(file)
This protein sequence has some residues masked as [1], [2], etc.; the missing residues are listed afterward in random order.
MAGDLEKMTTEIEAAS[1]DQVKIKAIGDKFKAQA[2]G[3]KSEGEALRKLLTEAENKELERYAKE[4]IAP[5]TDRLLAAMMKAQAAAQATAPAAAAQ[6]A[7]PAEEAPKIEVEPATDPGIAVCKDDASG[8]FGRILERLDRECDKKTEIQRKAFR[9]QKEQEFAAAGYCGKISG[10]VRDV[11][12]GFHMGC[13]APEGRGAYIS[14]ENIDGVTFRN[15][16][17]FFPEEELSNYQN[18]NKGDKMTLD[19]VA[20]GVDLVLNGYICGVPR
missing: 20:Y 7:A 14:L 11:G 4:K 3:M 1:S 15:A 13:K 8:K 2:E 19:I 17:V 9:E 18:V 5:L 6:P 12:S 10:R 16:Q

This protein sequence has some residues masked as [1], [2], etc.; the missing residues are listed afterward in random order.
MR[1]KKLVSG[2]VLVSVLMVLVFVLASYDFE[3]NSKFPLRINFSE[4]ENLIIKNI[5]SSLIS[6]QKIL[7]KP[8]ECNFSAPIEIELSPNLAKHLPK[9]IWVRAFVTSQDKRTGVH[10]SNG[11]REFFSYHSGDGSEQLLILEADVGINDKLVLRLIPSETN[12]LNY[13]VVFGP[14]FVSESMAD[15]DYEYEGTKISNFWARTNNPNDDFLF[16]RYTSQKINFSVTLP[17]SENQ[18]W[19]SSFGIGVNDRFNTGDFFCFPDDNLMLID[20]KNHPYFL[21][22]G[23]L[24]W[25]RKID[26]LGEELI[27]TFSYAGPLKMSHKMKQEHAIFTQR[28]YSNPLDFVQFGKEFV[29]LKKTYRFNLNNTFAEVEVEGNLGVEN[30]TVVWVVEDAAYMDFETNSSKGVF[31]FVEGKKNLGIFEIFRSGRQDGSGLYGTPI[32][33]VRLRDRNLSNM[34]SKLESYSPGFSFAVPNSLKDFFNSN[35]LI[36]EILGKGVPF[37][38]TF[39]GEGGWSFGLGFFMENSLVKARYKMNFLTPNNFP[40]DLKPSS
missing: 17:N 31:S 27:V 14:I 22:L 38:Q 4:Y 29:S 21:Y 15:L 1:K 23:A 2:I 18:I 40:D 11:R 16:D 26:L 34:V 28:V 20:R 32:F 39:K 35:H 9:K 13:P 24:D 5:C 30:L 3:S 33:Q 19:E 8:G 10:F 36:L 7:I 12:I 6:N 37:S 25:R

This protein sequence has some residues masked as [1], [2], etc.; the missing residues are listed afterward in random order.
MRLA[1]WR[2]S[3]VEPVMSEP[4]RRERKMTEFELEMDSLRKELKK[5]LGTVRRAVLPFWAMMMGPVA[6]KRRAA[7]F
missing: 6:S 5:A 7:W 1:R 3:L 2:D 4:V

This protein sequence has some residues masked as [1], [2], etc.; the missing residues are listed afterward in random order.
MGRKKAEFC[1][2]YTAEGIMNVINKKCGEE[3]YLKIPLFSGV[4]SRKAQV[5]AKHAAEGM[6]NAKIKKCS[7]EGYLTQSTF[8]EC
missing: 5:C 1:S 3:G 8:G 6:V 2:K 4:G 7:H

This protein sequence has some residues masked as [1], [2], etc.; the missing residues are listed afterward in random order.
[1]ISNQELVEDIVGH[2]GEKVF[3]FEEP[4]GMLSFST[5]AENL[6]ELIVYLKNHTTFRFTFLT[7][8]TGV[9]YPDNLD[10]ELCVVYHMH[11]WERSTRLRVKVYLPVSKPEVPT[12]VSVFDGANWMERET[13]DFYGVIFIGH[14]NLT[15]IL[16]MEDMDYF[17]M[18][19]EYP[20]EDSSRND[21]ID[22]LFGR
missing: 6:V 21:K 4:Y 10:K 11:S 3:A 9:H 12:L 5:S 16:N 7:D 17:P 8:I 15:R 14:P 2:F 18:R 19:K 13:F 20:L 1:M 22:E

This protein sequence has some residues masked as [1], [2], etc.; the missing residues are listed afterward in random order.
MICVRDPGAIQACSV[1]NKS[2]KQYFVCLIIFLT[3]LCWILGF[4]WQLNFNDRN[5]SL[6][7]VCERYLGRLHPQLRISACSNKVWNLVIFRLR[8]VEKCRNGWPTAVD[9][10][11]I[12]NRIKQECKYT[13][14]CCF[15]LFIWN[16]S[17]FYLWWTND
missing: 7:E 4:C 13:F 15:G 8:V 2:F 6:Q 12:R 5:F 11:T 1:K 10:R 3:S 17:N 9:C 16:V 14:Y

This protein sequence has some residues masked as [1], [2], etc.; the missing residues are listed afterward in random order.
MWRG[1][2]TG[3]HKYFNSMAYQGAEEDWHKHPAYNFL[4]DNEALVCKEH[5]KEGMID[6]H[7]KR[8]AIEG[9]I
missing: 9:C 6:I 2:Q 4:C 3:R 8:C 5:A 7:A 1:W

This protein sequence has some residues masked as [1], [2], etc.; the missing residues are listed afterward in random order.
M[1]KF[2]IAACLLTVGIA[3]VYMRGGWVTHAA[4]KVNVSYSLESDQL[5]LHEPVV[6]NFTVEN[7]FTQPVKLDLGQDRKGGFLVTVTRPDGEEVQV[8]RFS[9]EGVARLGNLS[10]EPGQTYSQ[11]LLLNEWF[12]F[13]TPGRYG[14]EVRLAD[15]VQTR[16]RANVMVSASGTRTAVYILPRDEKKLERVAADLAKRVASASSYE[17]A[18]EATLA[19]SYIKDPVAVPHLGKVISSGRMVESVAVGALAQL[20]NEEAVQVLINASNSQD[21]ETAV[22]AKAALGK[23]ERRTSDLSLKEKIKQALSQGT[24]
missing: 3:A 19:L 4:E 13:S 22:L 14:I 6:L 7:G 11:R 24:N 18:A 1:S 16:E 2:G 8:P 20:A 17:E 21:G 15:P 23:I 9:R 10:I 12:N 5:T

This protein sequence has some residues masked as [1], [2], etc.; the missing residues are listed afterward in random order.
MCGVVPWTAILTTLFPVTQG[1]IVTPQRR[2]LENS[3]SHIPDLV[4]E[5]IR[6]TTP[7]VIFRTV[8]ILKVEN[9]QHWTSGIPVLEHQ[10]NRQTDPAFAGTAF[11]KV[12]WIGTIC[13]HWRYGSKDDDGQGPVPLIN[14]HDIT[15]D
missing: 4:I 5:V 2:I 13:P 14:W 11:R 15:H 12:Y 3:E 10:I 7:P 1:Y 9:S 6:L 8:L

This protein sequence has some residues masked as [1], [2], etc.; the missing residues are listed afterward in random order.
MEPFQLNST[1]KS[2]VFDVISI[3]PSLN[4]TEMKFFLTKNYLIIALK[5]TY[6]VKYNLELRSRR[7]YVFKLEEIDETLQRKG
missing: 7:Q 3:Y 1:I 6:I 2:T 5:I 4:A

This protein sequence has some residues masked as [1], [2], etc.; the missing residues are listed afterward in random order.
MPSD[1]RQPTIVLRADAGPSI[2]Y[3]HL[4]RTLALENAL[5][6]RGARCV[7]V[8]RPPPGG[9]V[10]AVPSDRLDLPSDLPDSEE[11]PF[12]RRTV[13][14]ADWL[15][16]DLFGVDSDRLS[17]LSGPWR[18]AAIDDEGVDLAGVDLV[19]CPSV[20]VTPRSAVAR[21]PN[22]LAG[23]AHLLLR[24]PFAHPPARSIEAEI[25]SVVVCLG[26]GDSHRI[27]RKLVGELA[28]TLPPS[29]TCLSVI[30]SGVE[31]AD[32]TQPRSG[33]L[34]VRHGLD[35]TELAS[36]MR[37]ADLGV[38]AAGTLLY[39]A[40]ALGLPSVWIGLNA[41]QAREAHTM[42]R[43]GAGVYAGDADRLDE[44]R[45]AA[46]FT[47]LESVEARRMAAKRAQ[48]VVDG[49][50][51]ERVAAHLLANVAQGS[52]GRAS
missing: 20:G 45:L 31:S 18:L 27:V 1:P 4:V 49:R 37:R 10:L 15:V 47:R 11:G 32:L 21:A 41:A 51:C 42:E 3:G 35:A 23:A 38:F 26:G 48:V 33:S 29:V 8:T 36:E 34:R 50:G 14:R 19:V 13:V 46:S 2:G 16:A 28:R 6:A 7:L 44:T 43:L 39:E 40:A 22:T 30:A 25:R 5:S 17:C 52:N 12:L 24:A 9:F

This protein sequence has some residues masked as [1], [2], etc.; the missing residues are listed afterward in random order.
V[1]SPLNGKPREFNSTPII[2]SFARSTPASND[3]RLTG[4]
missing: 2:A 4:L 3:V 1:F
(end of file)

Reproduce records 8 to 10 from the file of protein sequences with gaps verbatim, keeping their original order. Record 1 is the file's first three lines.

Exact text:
This protein sequence has some residues masked as [1], [2], etc.; the missing residues are listed afterward in random order.
M[1]KF[2]IAACLLTVGIA[3]VYMRGGWVTHAA[4]KVNVSYSLESDQL[5]LHEPVV[6]NFTVEN[7]FTQPVKLDLGQDRKGGFLVTVTRPDGEEVQV[8]RFS[9]EGVARLGNLS[10]EPGQTYSQ[11]LLLNEWF[12]F[13]TPGRYG[14]EVRLAD[15]VQTR[16]RANVMVSASGTRTAVYILPRDEKKLERVAADLAKRVASASSYE[17]A[18]EATLA[19]SYIKDPVAVPHLGKVISSGRMVESVAVGALAQL[20]NEEAVQVLINASNSQD[21]ETAV[22]AKAALGK[23]ERRTSDLSLKEKIKQALSQGT[24]
missing: 3:A 19:L 4:E 13:S 22:L 14:I 6:L 7:G 11:R 24:N 18:A 1:S 16:E 2:G 8:P 20:A 17:E 21:G 15:P 23:I 9:R 10:I 12:N 5:T

This protein sequence has some residues masked as [1], [2], etc.; the missing residues are listed afterward in random order.
MCGVVPWTAILTTLFPVTQG[1]IVTPQRR[2]LENS[3]SHIPDLV[4]E[5]IR[6]TTP[7]VIFRTV[8]ILKVEN[9]QHWTSGIPVLEHQ[10]NRQTDPAFAGTAF[11]KV[12]WIGTIC[13]HWRYGSKDDDGQGPVPLIN[14]HDIT[15]D
missing: 4:I 5:V 2:I 13:P 14:W 11:R 15:H 12:Y 3:E 10:I 7:P 1:Y 9:S 6:L 8:L

This protein sequence has some residues masked as [1], [2], etc.; the missing residues are listed afterward in random order.
MEPFQLNST[1]KS[2]VFDVISI[3]PSLN[4]TEMKFFLTKNYLIIALK[5]TY[6]VKYNLELRSRR[7]YVFKLEEIDETLQRKG
missing: 7:Q 3:Y 1:I 6:I 2:T 5:I 4:A